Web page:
Basketball recruits generating optimism for 2009-10

Last season, Tech’s men’s basketball team was very competitive in the majority of its ACC games, as ten of its conference matches were decided by five or fewer points. However, the Jackets’ 1-9 record in those close games tells the story of one of the most difficult seasons for the program in recent memory. Tech finished with an 11-18 record, including a league-worst 2-14 mark in ACC play during a season in which it seemed nothing could go right for the Jackets. Additionally, the team would be losing two key seniors from the 2008-09 team, leading scorer Lewis Clinch and energetic big man Alade Aminu.

The Jackets are prepared to rebound in a big way, though. This year, Tech will welcome the No. 7 ranked recruiting class in the nation according to and bring back two stars whose futures with the team were in doubt.

“I was excited about our recruiting class. Our coaching staff did an outstanding job in bringing this class together,” Head Coach Paul Hewitt said in an interview with

Last season, Hewitt pursued quality over quantity on the recruiting trail, and the result was a single recruit—Iman Shumpert, a McDonald’s All-American combo guard from Oak Park, Ill. This year Hewitt was able to secure both quality and quantity, bringing in a deep and talented six-man class headed by a player with the same star power as Shumpert.

That star is Derrick Favors, an athletic 6-foot-9 power forward who also earned McDonald’s All-American honors as a high school senior. Favors was ranked the No. 2 overall prospect in the nation by Scouts Inc. and, and he backed up that ranking on the court, leading South Atlanta High to the Georgia Class AAA State Championship and contributing 38 points and 14 rebounds to power his team in the title game. Favors possesses the departed Aminu’s athleticism and the strength to provide a solid post presence from day one.

Another freshman who could contribute early and often is Mfon Udofia, a 6-foot-2 point guard from Miller Grove High. The quick, left-handed Udofia was one of ESPNU’s Top 100 prospects for the Class of 2009, and like Favors he led his high school to a state championship as Miller Grove took the Georgia Class AAAA title. The Jackets already have two established point guards in Shumpert and junior Moe Miller, but Udofia should compete for playing time.

Power forward recruit Kammeon Holsey is tall but thin, standing 6-foot-8 and weighing roughly 195 pounds, and unlike most post players he relies on length and explosiveness to play his position. While many of his opponents may be stronger, Holsey’s leaping ability and quickness make him an excellent rebounder and shot blocker. Holsey is more of a raw talent and may not play as much right away, but his athleticism and potential earned him an ESPNU Top 100 distinction.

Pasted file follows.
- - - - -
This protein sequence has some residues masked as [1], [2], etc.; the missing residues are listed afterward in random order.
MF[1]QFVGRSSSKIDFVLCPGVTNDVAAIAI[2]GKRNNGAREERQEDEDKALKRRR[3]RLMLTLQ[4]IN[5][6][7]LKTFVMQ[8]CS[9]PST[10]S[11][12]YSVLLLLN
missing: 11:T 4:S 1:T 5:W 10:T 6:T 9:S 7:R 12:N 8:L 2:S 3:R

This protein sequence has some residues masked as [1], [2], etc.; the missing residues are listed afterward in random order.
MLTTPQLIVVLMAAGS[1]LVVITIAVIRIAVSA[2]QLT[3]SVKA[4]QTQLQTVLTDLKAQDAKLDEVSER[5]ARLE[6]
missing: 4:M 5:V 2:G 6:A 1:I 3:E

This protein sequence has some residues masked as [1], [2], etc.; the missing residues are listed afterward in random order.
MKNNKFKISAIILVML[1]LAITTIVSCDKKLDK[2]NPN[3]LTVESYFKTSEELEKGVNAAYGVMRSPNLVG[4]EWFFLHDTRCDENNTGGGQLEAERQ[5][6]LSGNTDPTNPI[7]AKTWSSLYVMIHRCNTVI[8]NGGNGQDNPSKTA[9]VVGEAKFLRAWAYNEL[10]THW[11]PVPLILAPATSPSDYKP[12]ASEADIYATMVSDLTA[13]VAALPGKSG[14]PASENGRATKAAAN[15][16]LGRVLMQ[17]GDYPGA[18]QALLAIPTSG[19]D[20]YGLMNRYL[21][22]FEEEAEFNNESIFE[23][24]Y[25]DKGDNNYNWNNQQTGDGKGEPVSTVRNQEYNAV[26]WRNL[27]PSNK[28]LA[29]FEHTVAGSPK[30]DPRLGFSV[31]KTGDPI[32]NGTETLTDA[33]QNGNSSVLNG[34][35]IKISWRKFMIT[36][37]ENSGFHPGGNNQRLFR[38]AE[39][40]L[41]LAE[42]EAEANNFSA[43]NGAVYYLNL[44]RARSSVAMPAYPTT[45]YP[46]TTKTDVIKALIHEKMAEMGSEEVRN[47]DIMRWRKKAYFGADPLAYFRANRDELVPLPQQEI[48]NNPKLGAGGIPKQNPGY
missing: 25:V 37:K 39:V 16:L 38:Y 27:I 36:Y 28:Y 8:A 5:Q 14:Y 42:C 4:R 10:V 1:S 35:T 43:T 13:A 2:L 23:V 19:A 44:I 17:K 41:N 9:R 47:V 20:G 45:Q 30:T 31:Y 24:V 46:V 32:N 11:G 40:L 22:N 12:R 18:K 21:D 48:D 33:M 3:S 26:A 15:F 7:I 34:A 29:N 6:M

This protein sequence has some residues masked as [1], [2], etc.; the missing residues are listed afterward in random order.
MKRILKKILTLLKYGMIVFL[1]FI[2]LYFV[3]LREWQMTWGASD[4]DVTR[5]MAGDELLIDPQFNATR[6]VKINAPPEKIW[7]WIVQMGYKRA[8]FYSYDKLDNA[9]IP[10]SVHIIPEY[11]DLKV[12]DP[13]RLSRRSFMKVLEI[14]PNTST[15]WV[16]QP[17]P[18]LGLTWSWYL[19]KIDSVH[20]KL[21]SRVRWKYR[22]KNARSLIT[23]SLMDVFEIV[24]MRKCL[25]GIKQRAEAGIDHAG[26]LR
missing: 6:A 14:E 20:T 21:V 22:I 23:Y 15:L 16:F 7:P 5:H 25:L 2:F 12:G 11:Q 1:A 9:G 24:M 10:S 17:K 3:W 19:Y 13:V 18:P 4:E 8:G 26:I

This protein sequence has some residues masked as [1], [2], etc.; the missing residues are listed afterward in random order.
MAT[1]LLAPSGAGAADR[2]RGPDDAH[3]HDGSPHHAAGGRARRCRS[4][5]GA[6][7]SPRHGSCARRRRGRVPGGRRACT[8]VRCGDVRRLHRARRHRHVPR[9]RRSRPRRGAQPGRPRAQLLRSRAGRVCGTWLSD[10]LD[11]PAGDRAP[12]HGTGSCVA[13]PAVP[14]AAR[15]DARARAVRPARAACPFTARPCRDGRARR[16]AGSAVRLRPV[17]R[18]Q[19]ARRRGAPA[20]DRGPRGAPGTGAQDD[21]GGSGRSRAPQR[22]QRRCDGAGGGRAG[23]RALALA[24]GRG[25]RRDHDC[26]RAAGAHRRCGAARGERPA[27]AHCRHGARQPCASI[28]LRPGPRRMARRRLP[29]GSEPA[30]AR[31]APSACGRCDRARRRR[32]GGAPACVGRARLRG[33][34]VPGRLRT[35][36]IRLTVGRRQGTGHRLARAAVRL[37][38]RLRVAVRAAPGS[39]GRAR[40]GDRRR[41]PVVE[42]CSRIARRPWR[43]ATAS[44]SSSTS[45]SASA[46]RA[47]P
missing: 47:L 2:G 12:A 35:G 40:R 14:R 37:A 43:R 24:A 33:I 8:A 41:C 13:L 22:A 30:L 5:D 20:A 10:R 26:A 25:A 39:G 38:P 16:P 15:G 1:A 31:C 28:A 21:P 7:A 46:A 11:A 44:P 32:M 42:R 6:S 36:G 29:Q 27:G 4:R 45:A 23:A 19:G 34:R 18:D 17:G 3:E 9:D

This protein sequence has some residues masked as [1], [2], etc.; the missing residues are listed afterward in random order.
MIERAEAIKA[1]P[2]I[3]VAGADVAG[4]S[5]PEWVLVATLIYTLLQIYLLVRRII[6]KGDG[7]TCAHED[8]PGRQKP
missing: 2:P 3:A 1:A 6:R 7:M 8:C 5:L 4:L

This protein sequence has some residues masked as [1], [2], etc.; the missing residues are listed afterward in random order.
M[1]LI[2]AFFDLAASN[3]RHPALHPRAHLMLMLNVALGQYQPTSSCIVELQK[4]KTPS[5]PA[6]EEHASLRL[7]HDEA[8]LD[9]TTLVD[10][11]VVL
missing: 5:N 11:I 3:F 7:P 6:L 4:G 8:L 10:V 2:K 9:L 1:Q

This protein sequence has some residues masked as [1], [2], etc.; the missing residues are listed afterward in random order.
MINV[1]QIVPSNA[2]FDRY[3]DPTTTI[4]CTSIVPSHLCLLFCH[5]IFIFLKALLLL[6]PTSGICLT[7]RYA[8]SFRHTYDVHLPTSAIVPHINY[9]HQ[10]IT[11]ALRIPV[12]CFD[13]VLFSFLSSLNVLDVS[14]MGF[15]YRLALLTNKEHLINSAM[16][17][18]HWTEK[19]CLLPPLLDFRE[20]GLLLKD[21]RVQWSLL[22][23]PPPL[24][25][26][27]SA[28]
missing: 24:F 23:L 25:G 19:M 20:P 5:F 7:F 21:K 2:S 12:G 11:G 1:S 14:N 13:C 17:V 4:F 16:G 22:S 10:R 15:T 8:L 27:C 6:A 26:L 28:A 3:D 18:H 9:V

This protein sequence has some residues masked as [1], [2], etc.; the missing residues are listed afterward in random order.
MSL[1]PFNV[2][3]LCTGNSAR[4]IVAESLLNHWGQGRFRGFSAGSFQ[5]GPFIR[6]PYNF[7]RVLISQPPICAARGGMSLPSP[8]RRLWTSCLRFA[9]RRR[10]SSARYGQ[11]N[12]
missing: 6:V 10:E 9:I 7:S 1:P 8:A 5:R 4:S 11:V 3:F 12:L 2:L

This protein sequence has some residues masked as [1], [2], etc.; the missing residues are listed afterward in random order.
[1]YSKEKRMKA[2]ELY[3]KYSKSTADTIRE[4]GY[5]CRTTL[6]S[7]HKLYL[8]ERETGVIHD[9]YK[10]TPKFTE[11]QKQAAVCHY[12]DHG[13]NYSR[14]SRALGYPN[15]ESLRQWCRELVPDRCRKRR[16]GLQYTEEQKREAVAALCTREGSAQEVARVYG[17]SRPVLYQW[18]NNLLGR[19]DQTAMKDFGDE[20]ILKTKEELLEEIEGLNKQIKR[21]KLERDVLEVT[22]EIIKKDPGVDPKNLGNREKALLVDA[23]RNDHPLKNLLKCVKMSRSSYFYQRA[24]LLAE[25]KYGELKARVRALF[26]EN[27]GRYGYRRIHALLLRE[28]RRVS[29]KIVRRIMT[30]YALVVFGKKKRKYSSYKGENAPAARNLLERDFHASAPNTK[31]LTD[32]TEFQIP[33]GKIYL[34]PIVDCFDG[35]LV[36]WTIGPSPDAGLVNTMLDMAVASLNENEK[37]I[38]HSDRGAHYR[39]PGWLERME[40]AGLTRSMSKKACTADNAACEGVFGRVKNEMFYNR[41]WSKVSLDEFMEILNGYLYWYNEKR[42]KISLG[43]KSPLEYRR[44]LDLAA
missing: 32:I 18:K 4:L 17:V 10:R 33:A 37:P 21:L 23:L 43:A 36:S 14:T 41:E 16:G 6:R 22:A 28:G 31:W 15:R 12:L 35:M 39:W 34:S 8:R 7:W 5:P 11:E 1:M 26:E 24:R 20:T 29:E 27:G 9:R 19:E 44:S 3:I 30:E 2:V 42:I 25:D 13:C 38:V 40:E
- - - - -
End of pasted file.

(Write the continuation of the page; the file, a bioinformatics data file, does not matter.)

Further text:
The biggest player in the class is Daniel Miller, a 6-foot-10 center from Loganville Christian Academy who originally committed to Georgia before switching to Tech in April. Miller is the fourth and final Tech recruit in the ESPNU Top 100, and although attending Loganville meant he did not play against many other major NCAA prospects, he played well enough to draw attention from several Division I basketball programs. Miller is a solid player who should provide the Jackets with quality depth in the frontcourt.

The last two players in the class are shooting guard Glen Rice Jr. and small forward Brian Oliver. Rice, the son of longtime NBA three-point specialist Glen Rice, has a different skill set from his father and prefers to drive to the basket. Like Holsey, he may not play much right away but should contribute down the road. Oliver is the only Tech recruit who went to high school outside Georgia; the 6-foot-6 forward from Delaware is best known for his strong jump shooting ability.

Along with the recruits, two names more familiar to Tech basketball fans have confirmed they will be returning for the 2009-10 season. Senior wing forward D’Andre Bell missed all of last season after being diagnosed with spinal stenosis—a congenital narrowing of the spine—but a medical redshirt allowed him to retain his final year of eligibility, and he was cleared to play for the Jackets in 2009. Bell emerged as Tech’s best perimeter defender two years ago, and his defense, versatility, and leadership should aid the young Jackets squad greatly. Also returning is power forward Gani Lawal, who entered his name for the 2009 NBA Draft but withdrew and decided to return for his junior year. Lawal was the focus of Tech’s offense last season, finishing second on the team with 15.1 points per game and posting a team-high 9.5 rebounds per game.

“We know as a coaching staff that the most important things that have happened to this program are [Bell] being cleared and [Lawal] making the decision to come back,” Hewitt said.

In total, four starters and several reserves from last season’s team return, and the result will be a very crowded roster. However, Hewitt is not worried about finding playing time for everyone.

“It’s a good problem to have, because you never know how things will shake out. When we get to practice, and we start working out, guys start to separate themselves. It will work itself out. It always does,” Hewitt said.